News

REVIEW: ‘Dawn of the Planet of the Apes’ is the best yet

REVIEW: ‘Dawn of the Planet of the Apes’ is the best yet

Photo: YouTube

Genre: Action, Drama, Sci-Fi | Run Time: 130 min | Rated: PG-13
Director: Matt Reeves | Starring: Gary Oldman, Andy Serkis, Jason Clarke, Keri Russell

By: George Wolf

You can officially forget Dr. Zaius. In fact, if you think Rupert Wyatt’s impressive Rise of the Planet of the Apes from 2011 was the best that particular series could possibly do, you can forget that, too. Dawn of the Planet of the Apes is an evolution to a far superior breed of film artistically, visually and emotionally.

The devastating truths of prejudice, bias, fear and powerlust are the foundational planks of any great piece of political theater, dating back to Shakespeare (fittingly) and before. Director Matt Reeves (Let Me In, Cloverfield), along with his team of writers, respects this. It is respect for the content that elevated the previous installment so far above franchise efforts as well as audience expectations.

With that respect and those expectations now established, Reeves picks up Wyatt’s themes and expamds them with breathtaking expertise. The Simian Flu – the virus that gave Caesar (Andy Serkis) and other lab apes exceeding intelligence – proved catastrophic to the human population. Ten years after the outbreak and the “incident on the Golden Gate Bridge”, the apes are thriving in their own society in a forest beyond the city. Meanwhile, what’s left of the city’s human population struggles to survive.

Wisely, Reeves doesn’t pick sides, and in leaving judgment behind we’re able to see this thrilling Man V Ape escapade for its larger historical and human relevance.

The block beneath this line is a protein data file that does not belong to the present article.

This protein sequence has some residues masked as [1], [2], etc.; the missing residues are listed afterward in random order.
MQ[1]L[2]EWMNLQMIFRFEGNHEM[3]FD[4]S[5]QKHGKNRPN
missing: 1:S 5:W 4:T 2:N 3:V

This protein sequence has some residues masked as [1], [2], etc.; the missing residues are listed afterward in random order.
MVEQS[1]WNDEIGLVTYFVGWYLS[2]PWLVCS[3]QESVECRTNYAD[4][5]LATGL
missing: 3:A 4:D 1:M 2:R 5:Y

These elements coursing beneath the surface of his film help to explain its profound impact, but it’s what’s layered on top that thrills.

In utterly stunning 3D, Reeves fills the expanse of his screen with fascinating and startling images, action sequences and set pieces at once familiar and unlike anything else unspooling this summer. Once again, you forget that half the drama before you erupts between CGI images and trained animals – the image is that true, the drama that compelling.

Dawn is as convincing on every front, even when it has no business succeeding. It is so loud, brutal, and committed to its premise that you cannot but surrender to the chaos. Equally successful as summer blockbuster and political allegory, the film is as well written in both arenas as any you will find.

Darker, more intense and deeply satisfying, Dawn of the Planet of the Apes takes a good thing and makes it better.

Verdict 4 Stars

Recent Headlines

11 hours ago in Local

Police arrest May Day protesters in Seattle

space needle

SEATTLE (AP) — Seattle police say they arrested nine people during anti-capitalist protests that injured five officers on May Day. Authorities…

11 hours ago in Local

Missing boy found dead after hiking near the Big Four Ice Caves

ice

Officials report it is unclear how the boy died but it did not involved the ice caves. The trail leading to the caves only just reopened Friday, after a fatal incident last July.

12 hours ago in Local

Seattle traffic is backing up, Viaduct isn’t only construction project causing problems

Seattle

The State Department of Transportation's Lisa Van Cise says the SnoCo Squeeze is also bad.

12 hours ago in Local

Seattle braces for heavier traffic this Monday due to Viaduct closure

traffic jam

If you thought Friday's traffic was bad due to the viaduct closer, the State Department of Transportation says brace yourself for today.

12 hours ago in Local

4-alarm fire in Mount Vernon destroys two businesses

PC: KGMI/ Jennifer Irwin

damage fire

Craft Stoves and Hansen's Furniture were gutted and a carpet cleaning store nearby suffered heat damage.